Administratively, Büsingen is part of Germany, forming part of the district of Konstanz, in the Bundesland of Baden-Württemberg, but economically, it forms part of the Swiss customs area, as do the independent principality of Liechtenstein and the Italian town of Campione d’Italia. There are no border controls between Switzerland and Büsingen or the rest of Germany since Switzerland joined the Schengen Area in 2008/09.

Büsingen is highly regarded as a holiday destination in summer by both German and Swiss visitors from around the area for its recreational areas along the Rhine. The town is also the home of the European Nazarene College, a relatively large and internationally oriented Bible college.
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Hot Springs of Saturnia—(Tuscany/Italy)

Cascate del Mulino (Mill waterfalls)
1200px-Saturnia_Cascate_del_Mulino
By Markus BernetOwn work, CC BY-SA 2.5, https://commons.wikimedia.org/w/index.php?curid=1137376

1195px-Cascate_del_Gorello_a_Saturnia
By WaugsbergOwn work, CC BY-SA 3.0, https://commons.wikimedia.org/w/index.php?curid=499199

The Terme di Saturnia are a group of springs located in the municipality of Manciano, a few kilometers from the village of Saturnia. The springs that feed the baths, which are found in the south-eastern valley, cover a vast territory that stretches from Mount Amiata and the hills of Fiora and Albegna rivers to the Maremma grossetana at Roselle (Terme di Roselle) and Talamone (Terme dell’Osa).

The sulphurous spring water, at a temperature of 37.5 °C, are well known for their therapeutic properties, offering relaxation and well being through immersion. The main thermal waterfalls are the Mill Falls, located at an old mill as well as the Waterfalls of Gorello.

The yield of the source is about 800 liters per second, which guarantees an optimal replacement of water. The chemical make-up is sulfur, carbon, sulfate, bicarbonate-alkaline, earth, with the presence of hydrogen sulfide gas and carbon dioxide. The minerals dissolved in water amount to 2.79 grams per liter.

The area of Saturnia Spa presents, as a whole, a large and freely accessible area where it has developed the famed luxury spa of Terme di Saturnia, where, in addition to various thermal treatments, also produces thermal perfumes and creams for men and women.
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AutoWorld-Vintage Car Museum in Brussels (Belgium)

Autoworld in Brussels
1200px-Autoworld_Cinquantenaire
By No machine-readable author provided. Ben2~commonswiki assumed (based on copyright claims). – No machine-readable source provided. Own work assumed (based on copyright claims)., CC BY-SA 3.0, https://commons.wikimedia.org/w/index.php?curid=825828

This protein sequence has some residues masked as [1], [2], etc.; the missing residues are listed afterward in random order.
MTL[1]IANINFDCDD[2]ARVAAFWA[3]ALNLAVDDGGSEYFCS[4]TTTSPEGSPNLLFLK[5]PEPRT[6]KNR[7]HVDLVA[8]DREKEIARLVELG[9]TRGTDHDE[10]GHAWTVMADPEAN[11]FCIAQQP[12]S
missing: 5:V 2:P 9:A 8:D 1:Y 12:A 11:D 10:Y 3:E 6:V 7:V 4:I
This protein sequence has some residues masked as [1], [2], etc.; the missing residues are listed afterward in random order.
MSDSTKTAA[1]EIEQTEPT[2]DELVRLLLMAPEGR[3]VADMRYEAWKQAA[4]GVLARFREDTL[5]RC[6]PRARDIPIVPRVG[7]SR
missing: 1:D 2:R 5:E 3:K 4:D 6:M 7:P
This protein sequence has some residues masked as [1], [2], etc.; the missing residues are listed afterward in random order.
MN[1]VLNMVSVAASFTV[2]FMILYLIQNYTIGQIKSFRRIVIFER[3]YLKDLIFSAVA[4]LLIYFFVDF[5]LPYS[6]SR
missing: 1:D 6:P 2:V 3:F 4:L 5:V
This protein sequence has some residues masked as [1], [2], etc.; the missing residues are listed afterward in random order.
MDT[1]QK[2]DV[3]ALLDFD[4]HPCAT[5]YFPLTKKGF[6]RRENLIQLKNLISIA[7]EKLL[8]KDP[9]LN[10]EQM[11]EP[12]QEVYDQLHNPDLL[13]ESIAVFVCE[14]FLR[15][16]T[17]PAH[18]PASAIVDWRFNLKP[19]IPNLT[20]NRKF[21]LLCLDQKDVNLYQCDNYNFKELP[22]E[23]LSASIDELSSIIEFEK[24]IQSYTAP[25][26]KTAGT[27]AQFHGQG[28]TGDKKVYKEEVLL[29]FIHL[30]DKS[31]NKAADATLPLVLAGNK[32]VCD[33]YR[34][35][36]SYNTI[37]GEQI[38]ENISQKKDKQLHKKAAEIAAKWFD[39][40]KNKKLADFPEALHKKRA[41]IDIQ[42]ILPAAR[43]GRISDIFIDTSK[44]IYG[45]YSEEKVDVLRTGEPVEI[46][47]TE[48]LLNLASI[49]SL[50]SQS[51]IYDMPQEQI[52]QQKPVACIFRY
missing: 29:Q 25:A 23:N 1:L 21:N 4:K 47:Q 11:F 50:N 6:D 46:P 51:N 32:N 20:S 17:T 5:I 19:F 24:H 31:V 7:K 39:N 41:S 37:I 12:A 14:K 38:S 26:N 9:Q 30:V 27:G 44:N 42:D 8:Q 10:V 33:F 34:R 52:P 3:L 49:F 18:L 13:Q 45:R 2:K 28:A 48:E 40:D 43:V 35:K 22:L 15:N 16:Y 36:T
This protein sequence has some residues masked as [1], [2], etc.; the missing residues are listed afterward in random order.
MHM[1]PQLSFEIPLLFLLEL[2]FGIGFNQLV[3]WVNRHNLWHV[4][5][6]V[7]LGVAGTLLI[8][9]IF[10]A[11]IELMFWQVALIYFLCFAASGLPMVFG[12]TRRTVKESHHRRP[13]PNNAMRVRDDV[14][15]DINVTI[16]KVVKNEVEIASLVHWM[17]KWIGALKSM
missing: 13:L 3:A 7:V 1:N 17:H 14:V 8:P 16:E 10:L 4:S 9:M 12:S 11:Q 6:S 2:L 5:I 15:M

Autoworld Interior
1200px-Autoworld_002
By VarechOwn work, Public Domain, https://commons.wikimedia.org/w/index.php?curid=7545189

Autoworld is a vintage car museum in the center of Brussels, Belgium, located in the southern hall of the Cinquantenaire Park.

It holds a large and varied collection of 350 vintage European and American automobiles from the late 19th century until the seventies. Including Minervas, such models as a 1928 Bentley, a 1930 Bugatti and a 1930 Cord and several limousines which belonged to the Belgian royal family.
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Freetown Christiania—Autonomous neighborhood (Copenhagen/Denmark)

Entrance to Christiania
1200px-Entrée_de_Christiania
By Bruno Jargot – Transferred from fr.wikipedia to Commons., CC BY-SA 1.0, https://commons.wikimedia.org/w/index.php?curid=617552

 
Christianas Common Law
675px-Chritianias_common_law
By JeuleuOwn work, CC BY-SA 3.0, https://commons.wikimedia.org/w/index.php?curid=6708720

Christiania, also known as Freetown Christiania (Danish: Fristaden Christiania or Staden), is a self-proclaimed autonomous neighborhood of about 850 residents, covering 34 hectares (84 acres) in the borough of Christianshavn in the Danish capital Copenhagen. Civic authorities in Copenhagen regard Christiania as a large commune, but the area has a unique status in that it is regulated by a special law, the Christiania Law of 1989, which transfers parts of the supervision of the area from the municipality of Copenhagen to the state. It was temporarily abandoned by residents in April 2011, whilst discussions continued with the Danish government as to its future, but is now open again.

Christiania has been a source of controversy since its creation in a squatted military area in 1971. Its cannabis trade was tolerated by authorities until 2004. In the years following 2004, measures for normalizing the legal status of the community led to conflicts, police raids and negotiations.
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Houses in Christiania
1200px-Houses in ChristianiaHuse_paa_volden2
By Nico-dk (talk) 08:34, 22 May 2010 (UTC) / Nils Jepsen – Own work (own photo), CC BY-SA 3.0, https://commons.wikimedia.org/w/index.php?curid=10394928

 

Exit of the free town Christiania in Copenhagen
1087px-Christiania_Exit
By Steffen Hillebrand Steffen84Own work, CC BY-SA 3.0, https://commons.wikimedia.org/w/index.php?curid=2868466

Lascaris War Rooms—Valletta (Malta)

Lascaris War Rooms Entrance
506px-Lascaris_War_Room_Entrance
By Pi3.124Own work, CC BY-SA 4.0, https://commons.wikimedia.org/w/index.php?curid=39500606

 

Lascaris War Rooms19606395364_f34b525fa4_kIMG_8093” (CC BY-ND 2.0) by  Lisa Cherry Aimi 

 

LascarisWarRooms20202392256_140542cb8e_k5” (CC BY-ND 2.0) by  Lisa Cherry Aimi 

The Lascaris War Rooms are an underground complex of tunnels and chambers in Valletta, Malta that housed the War Headquarters from where the defence of the island was conducted during the Second World War. The rooms were later used by NATO and they are now open to the public as a museum.